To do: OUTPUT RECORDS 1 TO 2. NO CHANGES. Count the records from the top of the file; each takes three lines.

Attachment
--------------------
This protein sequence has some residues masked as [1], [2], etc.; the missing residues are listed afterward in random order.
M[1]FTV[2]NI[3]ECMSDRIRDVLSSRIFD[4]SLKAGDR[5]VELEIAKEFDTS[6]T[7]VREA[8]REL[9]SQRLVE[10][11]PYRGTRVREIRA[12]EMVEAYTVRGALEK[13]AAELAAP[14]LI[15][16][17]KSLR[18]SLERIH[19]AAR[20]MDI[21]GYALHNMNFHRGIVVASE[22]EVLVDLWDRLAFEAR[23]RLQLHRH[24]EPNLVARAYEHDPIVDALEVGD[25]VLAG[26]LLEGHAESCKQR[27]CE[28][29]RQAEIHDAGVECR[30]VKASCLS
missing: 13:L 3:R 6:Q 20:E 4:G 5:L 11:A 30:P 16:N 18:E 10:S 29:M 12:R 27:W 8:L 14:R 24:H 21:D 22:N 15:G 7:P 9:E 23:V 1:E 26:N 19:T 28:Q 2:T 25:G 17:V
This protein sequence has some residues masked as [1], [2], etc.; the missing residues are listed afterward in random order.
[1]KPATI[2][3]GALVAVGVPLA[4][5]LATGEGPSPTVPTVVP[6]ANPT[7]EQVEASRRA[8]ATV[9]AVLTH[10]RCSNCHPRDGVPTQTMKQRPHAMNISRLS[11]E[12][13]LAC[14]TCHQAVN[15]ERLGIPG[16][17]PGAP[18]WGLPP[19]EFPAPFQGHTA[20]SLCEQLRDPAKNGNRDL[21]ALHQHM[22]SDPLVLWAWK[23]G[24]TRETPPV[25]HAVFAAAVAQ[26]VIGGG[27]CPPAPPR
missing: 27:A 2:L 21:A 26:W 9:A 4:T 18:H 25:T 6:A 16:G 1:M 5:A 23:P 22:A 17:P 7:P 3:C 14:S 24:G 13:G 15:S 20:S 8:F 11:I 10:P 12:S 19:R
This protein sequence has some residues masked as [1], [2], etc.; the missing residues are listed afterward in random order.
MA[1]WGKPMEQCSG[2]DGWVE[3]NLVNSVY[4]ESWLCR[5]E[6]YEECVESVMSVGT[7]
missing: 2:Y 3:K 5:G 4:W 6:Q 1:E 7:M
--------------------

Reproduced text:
This protein sequence has some residues masked as [1], [2], etc.; the missing residues are listed afterward in random order.
M[1]FTV[2]NI[3]ECMSDRIRDVLSSRIFD[4]SLKAGDR[5]VELEIAKEFDTS[6]T[7]VREA[8]REL[9]SQRLVE[10][11]PYRGTRVREIRA[12]EMVEAYTVRGALEK[13]AAELAAP[14]LI[15][16][17]KSLR[18]SLERIH[19]AAR[20]MDI[21]GYALHNMNFHRGIVVASE[22]EVLVDLWDRLAFEAR[23]RLQLHRH[24]EPNLVARAYEHDPIVDALEVGD[25]VLAG[26]LLEGHAESCKQR[27]CE[28][29]RQAEIHDAGVECR[30]VKASCLS
missing: 13:L 3:R 6:Q 20:E 4:G 5:L 11:A 30:P 16:N 18:E 10:S 29:M 12:R 27:W 8:L 14:R 24:H 21:D 22:N 15:G 7:P 9:E 23:V 1:E 26:N 19:T 28:Q 2:T 25:G 17:V
This protein sequence has some residues masked as [1], [2], etc.; the missing residues are listed afterward in random order.
[1]KPATI[2][3]GALVAVGVPLA[4][5]LATGEGPSPTVPTVVP[6]ANPT[7]EQVEASRRA[8]ATV[9]AVLTH[10]RCSNCHPRDGVPTQTMKQRPHAMNISRLS[11]E[12][13]LAC[14]TCHQAVN[15]ERLGIPG[16][17]PGAP[18]WGLPP[19]EFPAPFQGHTA[20]SLCEQLRDPAKNGNRDL[21]ALHQHM[22]SDPLVLWAWK[23]G[24]TRETPPV[25]HAVFAAAVAQ[26]VIGGG[27]CPPAPPR
missing: 27:A 2:L 21:A 26:W 9:A 4:T 18:H 25:T 6:A 16:G 1:M 5:A 23:P 22:A 17:P 7:P 3:C 14:S 24:G 13:G 15:S 20:S 8:F 11:I 10:P 12:S 19:R